It is important to note that the participating clinicians are responsible for reporting the MIPS activity to CMS. Rockpointe has the data and can back them up, but they do not make the reporting.
While there isn’t a one-size-fits all solution, the CME Coalition and Rockpointe Corporation have been at the forefront of helping to develop systems for these activities. Some suggestions for post-activity actions are: identify the participants who checked the MIPS box on the evaluation, make sure to have valid emails for those who want to participate in MIPS, send out the survey email 30 and 90 days after the program, send out a certificate of completion to the participant once all three evaluation surveys are complete, and generate a report that goes into PARS.
Future of MIPS
In 2021, CMS plans to add MIPS value pathways, combining quality measures, meaningful use, computer use, interoperability measures into bundles so clinicians can be successful.
The CME Coalition is working to ensure CME is included in MIPS and that history does not repeat itself. Historically, programs get dumped on doctors without CME improvement activities and no one knows what to do.
Some of the questions from the session are included here, as well as responses from Mr. Sullivan, Mr. Rosenberg, Ms. Kaczerski and Dr. Glausner.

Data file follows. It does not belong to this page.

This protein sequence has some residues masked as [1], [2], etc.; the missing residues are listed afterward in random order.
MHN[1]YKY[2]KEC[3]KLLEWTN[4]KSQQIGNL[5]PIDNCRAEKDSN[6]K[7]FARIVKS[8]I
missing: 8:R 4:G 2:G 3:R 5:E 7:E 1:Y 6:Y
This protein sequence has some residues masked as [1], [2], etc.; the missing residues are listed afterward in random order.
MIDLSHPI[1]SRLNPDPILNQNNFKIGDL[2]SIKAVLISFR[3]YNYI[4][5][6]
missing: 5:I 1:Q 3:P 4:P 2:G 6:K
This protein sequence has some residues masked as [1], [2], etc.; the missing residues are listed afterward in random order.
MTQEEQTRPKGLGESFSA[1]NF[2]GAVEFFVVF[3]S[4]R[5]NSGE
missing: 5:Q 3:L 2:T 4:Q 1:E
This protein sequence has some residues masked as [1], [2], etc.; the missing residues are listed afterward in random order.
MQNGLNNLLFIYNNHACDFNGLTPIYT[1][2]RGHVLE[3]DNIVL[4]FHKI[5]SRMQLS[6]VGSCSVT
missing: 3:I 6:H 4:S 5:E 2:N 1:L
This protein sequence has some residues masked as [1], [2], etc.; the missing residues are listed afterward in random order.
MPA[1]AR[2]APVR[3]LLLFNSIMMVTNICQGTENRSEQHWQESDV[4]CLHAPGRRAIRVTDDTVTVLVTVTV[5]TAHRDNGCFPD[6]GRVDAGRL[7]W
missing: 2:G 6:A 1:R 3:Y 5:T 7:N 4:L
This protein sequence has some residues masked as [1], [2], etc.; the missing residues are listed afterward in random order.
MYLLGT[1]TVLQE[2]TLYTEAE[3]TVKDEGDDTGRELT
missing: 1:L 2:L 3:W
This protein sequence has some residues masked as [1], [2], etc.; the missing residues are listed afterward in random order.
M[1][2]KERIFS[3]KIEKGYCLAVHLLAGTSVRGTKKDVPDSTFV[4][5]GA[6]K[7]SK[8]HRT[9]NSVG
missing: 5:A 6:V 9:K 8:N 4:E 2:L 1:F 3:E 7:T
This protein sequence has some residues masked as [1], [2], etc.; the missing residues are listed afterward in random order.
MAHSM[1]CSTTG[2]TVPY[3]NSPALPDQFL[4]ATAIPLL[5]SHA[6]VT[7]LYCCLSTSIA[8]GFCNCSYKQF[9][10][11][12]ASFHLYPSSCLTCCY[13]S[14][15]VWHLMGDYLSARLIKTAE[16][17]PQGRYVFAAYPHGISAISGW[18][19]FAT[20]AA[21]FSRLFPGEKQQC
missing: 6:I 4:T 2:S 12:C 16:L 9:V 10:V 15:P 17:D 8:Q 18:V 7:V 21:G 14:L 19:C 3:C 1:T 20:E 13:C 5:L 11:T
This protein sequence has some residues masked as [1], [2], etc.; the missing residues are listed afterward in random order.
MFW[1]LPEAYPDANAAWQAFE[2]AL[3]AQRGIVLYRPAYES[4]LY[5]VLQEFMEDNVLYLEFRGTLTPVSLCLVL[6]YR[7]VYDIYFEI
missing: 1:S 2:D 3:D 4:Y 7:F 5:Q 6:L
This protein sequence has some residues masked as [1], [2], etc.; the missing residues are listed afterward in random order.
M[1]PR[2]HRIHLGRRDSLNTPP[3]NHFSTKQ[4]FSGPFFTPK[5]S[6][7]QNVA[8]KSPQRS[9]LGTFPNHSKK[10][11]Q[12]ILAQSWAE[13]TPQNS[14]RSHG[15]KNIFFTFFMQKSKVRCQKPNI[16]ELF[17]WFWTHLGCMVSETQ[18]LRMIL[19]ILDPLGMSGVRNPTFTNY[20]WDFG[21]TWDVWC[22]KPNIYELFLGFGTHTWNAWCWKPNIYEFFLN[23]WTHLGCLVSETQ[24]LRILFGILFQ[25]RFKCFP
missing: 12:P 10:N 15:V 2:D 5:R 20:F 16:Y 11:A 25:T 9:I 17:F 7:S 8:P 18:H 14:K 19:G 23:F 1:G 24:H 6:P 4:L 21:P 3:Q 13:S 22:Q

Q: Do you have to use quantitative data?
A: No, you do not have to only use quantitative data. You can also use portfolio data and any other data available to you as a clinician. It doesn’t have to be numbers oriented, it just has to show improvement.
Q: What is the success rate on clinicians completing CME for MIPS?
A:Typically 50% of clinicians attending say they’re interested at the beginning of the program. Roughly 30% complete the survey 30 days out, and an estimated 10-20% complete the final survey.
Q: Are there success stories during outcomes reporting? How is it done differently when analyzing data from MIPS completers versus general?
A: At this time, MIPS programs are done in series so there hasn’t been a full outcome analysis done, but a series on REMS is being done this year: twelve live meetings plus online interactions.